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North Shore InterFit program pushes boundaries

A strong group of volunteers strives to get everyone into the North Shore Mountains.

A strong group of volunteers strives to get everyone into the North Shore Mountains.

Since 2000, InterFit, a volunteer-run charity has improved the quality of life for people living with disabilities by providing and assisting with integrated fitness and recreational opportunities – mainly on the North Shore.

After raising funds to purchase adapted weight room equipment and helping to make local rec centres more accessible for those with disabilities, InterFit shifted its focus to the outdoors.

North Shore Adapted Hiking aims to change people’s perception of what ‘wheelchair accessible’ means.

With the help of energetic volunteers, NSAH uses trailriders and off-road chairs to help people get into nature and access the inaccessible and gives them the confidence to push their boundaries just a little farther.

More than 80 InterFit riders annually explore trails all over the North Shore and Vancouver. Like everyone else, some riders want more challenging trails and others prefer more scenic and easy terrain.

InterFit’s board is supported by volunteers, who work together to raise funds for the purchase of adapted equipment and operational costs such as insurance, fuel and maintenance for the equipment.

Board president Lucy Goncalves says because she loves the outdoors and enjoys being active in a communal environment, InterFit seemed like, well, a perfect fit.

“As a person with a disability, there are very limited options in terms of accessing outdoor recreation, especially in the area of hiking and camping,” says Goncalves. “After my first camping trip eight years ago with Brian Bell, who started InterFit, I joined the board.”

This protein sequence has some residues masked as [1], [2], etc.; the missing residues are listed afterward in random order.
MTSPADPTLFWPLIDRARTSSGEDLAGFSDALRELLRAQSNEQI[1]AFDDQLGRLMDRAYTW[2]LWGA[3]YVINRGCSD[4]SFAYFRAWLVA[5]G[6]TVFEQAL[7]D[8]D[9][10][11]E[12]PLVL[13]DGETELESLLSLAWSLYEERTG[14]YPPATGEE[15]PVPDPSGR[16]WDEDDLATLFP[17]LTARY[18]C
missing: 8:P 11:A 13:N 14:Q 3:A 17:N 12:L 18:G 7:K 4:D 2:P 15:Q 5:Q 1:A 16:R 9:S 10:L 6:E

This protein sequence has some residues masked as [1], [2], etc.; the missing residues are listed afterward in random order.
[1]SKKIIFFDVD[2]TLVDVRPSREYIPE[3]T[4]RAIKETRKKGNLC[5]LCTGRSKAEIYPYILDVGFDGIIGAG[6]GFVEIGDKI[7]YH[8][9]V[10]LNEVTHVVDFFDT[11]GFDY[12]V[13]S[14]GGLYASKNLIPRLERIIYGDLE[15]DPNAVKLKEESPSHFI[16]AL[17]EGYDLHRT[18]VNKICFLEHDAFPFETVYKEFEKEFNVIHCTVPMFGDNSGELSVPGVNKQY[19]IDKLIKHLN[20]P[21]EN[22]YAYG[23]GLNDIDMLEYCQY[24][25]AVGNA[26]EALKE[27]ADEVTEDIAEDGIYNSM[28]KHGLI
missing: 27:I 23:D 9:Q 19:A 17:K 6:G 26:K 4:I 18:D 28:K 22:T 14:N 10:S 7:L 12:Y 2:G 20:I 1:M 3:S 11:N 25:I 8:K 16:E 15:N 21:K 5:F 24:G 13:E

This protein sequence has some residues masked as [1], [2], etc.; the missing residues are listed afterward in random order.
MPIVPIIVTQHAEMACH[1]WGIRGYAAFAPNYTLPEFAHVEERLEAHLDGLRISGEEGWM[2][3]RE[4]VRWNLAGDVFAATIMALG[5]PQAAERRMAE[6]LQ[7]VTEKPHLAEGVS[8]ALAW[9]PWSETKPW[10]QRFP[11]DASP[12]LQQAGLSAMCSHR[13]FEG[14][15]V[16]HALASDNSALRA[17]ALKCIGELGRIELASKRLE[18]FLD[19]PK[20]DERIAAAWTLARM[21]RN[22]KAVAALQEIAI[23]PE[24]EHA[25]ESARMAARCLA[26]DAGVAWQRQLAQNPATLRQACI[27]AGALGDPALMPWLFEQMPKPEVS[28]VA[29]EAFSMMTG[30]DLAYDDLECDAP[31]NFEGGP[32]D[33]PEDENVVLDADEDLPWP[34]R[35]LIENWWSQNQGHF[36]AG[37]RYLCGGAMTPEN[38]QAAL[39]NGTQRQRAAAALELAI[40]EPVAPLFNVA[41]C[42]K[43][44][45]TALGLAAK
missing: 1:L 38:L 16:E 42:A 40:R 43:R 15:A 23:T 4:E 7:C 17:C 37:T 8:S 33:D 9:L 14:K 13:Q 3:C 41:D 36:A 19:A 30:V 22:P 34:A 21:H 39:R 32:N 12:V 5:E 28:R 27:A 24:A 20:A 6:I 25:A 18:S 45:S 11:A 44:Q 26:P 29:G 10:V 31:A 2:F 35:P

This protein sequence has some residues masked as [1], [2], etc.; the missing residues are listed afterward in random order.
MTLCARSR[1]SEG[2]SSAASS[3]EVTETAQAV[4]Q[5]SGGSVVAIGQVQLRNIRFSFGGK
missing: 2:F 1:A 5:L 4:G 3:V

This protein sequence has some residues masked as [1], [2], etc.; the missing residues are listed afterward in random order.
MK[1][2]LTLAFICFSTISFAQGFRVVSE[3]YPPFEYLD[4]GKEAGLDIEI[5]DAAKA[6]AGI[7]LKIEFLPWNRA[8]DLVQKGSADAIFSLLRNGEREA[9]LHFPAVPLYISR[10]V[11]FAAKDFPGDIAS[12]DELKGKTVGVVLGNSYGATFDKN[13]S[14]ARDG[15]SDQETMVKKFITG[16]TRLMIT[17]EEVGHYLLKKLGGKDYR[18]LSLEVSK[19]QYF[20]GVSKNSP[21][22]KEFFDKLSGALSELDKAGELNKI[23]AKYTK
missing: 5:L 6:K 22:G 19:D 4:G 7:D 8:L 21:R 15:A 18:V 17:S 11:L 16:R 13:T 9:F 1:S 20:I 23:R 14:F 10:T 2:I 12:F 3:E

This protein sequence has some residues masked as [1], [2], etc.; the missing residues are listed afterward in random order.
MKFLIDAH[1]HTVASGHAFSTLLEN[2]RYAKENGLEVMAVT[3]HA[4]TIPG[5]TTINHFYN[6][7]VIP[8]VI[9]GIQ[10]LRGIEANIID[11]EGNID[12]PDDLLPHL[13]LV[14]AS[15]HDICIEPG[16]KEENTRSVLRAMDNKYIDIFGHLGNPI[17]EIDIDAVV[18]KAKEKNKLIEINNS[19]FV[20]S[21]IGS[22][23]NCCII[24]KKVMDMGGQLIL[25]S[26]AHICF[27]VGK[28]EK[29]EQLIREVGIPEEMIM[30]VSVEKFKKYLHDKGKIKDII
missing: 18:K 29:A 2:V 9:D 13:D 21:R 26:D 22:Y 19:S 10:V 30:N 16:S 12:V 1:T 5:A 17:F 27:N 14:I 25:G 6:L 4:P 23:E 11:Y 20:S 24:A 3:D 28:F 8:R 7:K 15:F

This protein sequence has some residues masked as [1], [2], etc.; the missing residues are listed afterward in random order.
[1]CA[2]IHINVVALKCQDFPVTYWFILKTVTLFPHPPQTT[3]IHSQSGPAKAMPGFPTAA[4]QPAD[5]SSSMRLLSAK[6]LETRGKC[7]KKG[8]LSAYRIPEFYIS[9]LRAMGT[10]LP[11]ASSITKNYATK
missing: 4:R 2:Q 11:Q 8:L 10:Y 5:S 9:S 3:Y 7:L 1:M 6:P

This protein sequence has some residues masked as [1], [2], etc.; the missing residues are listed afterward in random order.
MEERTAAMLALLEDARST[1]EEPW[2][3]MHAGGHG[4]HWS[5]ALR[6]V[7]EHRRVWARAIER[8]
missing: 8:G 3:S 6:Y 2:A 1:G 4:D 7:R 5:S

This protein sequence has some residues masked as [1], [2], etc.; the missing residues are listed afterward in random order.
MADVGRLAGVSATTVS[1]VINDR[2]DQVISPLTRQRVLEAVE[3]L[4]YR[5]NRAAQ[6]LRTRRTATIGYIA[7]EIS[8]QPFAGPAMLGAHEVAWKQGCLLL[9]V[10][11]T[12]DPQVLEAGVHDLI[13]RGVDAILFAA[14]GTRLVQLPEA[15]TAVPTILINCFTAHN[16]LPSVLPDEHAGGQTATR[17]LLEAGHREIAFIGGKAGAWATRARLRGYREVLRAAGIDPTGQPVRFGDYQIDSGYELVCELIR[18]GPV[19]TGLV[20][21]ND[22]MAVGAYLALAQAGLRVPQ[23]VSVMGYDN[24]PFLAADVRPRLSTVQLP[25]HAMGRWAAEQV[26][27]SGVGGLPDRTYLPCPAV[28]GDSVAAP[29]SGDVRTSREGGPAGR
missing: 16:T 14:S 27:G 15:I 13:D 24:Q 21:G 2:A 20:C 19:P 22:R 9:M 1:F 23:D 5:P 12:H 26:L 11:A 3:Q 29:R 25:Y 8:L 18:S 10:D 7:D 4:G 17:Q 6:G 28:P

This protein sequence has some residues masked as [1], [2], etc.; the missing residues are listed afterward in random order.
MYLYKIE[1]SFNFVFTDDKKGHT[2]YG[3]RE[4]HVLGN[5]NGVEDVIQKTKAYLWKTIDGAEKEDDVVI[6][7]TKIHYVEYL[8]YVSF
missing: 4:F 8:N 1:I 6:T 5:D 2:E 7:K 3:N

Goncalves says she gives back because she’s passionate about advocating for other people with disabilities to have equal access and opportunity to enjoy nature to the fullest extent.

“InterFit is unique in its approach, as we are very inclusive and have a team spirit," explains Goncalves. It doesn’t matter what type of disability you have – physical, mental, intellectual etc. You can participate in any capacity as a rider or as a volunteer.”

As president of the group, Goncalves says she is always on-call responding to inquiries, networking, recruiting volunteers, along with performing other administrative duties.

InterFit is always recruiting and training new volunteers, such as Sandy Parkinson.

“What I find unique about InterFit versus other groups that accommodate people with disabilities is that it feels very inclusive,” says Parkinson. “There is not a feeling of ‘them and us.’” 

Parkinson explains how the volunteers and riders share a sense of camaraderie, regardless of their physical or mental challenges. 

“We all take on the trail as a team. Everyone comes together to share what they have to offer and to enjoy each other’s company,” she says.

Volunteers who come looking for exercise and a social connection could be riders, Sherpas or even a social facilitator, like Parkinson.

“A few years ago, I brought along a friend who was suffering from early Alzheimer’s and he was the most unstoppable and compassionate Sherpa I have ever seen,” says Parkinson. 

“Strong and steady Special Olympics athletes have also come along and enjoyed volunteering and meeting new friends. It’s all about getting outside and helping one another.”

More information about InterFit is available on their website,